More often than not, travel hubs are of special interest and joy for travelers, nowhere you can feel more a traveler than there. Moreover, they often are meeting places where cultures mix happily; maybe you’ll eat chuño – an Altiplano dehydrated potato – with chopsticks. Being a travel hub is the soul and essence of Puno, and as such, travel in the area is worth of a dedicated entry.
Alas, South America is not Asia. Simple things here get expensive, complicated and of low quality. Thus, arriving at the area with a clear idea how to travel is essential for surviving and enjoying a trip within the Lost (Stolen?) Inca Empire.
Nothing looks simpler than a train. Among the modern travel technologies this is the oldest one. A sturdy railway and a choo-choo iron rooster make the trick. Yet, in South America the few surviving railways are as expensive as the already overpriced local flights; the recently mentioned railway to Machu Picchu is a good example of that. In the case of Puno, the railway connecting it with Cusco runs on Monday, Wednesday and Saturday and costs a spectacular 220 American dollars. The mountainous sights cannot compete with that price.
Probably the best way of traveling around in the area is by bus. Puno is well connected in this aspect, providing transport to Cusco, Arequipa, Lima, Desaguadero and La Paz. If attempting to reach the last by bus, the best is to travel first to Desaguadero, crossing the immigration by foot, and then taking a fast minivan to La Paz. Otherwise, expect delays and luggage theft during the bus inspection. In any case, while at the border change money; at the destination cities the exchange rate is often worse. If not in a rush, once in Bolivia the best is stopping at Tiwanaku; the site is indirectly related to the Inca Empire and thus enriches the visit to the ruins of that kingdom. The other main option for crossing to the Bolivian side is through the Titicaca Lake is ferries connecting Puno with Copacabana; unless free of financial worries, this option is best avoided. If doing so, Copacabana is well worth of a visit and well connected with La Paz; it can be used also as a departure point to Sorata.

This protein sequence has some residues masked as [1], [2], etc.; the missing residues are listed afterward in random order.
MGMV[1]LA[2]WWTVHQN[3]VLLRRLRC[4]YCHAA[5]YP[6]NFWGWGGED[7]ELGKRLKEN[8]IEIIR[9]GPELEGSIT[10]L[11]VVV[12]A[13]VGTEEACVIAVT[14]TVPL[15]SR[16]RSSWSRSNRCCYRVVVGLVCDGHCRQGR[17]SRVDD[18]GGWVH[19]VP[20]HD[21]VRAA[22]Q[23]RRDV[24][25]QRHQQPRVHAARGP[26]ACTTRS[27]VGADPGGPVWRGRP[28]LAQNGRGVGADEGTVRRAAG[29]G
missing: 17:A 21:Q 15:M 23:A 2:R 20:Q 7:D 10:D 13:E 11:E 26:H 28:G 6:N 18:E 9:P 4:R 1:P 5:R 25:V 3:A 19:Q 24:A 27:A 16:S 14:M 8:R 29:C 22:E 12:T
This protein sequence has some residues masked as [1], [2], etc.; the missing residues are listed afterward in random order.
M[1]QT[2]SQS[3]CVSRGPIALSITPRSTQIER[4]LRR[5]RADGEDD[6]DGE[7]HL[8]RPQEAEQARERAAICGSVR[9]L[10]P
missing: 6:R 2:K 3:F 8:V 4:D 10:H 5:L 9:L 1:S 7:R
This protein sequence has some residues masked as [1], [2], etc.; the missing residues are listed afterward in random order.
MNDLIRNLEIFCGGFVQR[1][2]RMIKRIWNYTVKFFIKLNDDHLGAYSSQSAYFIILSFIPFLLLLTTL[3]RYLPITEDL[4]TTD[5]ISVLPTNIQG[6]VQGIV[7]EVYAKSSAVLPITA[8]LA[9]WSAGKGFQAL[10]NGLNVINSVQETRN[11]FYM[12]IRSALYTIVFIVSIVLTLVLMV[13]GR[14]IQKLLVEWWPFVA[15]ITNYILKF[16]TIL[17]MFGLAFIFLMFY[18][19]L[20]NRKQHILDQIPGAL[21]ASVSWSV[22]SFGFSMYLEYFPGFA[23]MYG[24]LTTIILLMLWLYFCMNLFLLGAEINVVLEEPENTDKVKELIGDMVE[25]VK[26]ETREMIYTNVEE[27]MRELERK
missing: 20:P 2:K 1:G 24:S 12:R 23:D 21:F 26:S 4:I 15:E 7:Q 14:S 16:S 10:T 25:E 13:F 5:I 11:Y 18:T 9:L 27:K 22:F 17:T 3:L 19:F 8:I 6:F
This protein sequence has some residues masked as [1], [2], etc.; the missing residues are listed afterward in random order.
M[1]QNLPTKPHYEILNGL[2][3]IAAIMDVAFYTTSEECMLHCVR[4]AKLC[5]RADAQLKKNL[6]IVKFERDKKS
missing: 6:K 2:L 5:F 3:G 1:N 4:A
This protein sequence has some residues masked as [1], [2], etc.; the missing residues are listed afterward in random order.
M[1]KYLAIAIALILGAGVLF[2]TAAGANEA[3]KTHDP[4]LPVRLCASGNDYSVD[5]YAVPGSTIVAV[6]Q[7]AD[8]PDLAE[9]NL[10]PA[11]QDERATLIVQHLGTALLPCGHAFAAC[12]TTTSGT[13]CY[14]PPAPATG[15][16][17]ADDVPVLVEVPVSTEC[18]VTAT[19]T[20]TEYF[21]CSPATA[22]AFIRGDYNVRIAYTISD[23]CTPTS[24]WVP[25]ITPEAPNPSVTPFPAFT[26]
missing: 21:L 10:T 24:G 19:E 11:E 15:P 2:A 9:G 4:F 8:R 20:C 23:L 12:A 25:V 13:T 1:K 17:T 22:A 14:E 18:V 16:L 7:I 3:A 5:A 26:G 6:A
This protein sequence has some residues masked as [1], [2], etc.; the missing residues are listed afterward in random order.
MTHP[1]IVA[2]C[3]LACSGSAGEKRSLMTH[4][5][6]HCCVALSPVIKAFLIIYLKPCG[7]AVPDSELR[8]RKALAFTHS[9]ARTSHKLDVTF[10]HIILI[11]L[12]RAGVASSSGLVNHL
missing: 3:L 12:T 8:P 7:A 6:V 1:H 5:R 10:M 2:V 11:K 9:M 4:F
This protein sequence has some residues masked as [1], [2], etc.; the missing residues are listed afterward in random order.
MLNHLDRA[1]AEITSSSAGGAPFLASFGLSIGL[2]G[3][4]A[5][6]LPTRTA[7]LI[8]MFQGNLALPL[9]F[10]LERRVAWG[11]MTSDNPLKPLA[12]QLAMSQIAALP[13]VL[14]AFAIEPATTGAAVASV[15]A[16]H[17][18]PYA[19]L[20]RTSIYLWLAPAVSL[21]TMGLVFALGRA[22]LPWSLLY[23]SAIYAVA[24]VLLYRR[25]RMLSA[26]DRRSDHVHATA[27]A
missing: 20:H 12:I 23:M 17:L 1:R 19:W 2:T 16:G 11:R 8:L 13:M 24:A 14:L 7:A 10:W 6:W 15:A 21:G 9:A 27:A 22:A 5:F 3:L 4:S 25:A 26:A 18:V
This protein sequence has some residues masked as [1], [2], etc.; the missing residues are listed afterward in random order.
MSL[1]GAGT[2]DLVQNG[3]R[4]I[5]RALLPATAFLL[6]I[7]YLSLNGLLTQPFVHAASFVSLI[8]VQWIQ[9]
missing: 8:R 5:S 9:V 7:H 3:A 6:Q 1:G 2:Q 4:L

I often preach for local transport; yet, considering the special qualities of the area the best option for a bus to Cusco is a tourists’ bus. There are several companies offering those, the trips cost $25 and can be paid also in soles. As always, paying in local currency is advised. Most buses leave at 8 AM and arrive at 5 PM, allowing seeing all the attractions along the way during daylight. An additional advantage of the tourist buses is that they include a healthy buffet lunch. The main attractions along the way are from the colonial period, like the Andahuaylillas Church, from the Inca period, like the Wari ruins and pre-Inca remains, like Pukara. However, nothing compares to the awesome natural views along the way. They resemble very much the Bolivian high valleys – like Cochabamba and Sorata - deep narrow valleys with dramatic hills surrounding them. Here, however, they run all the way down to the Pacific Ocean, the barren, brownish high plateau turning into greenish high valleys which eventually end up in a different desert. However, much before the coastal desert Cusco appears. Next to it is the Lost City of Machu Picchu.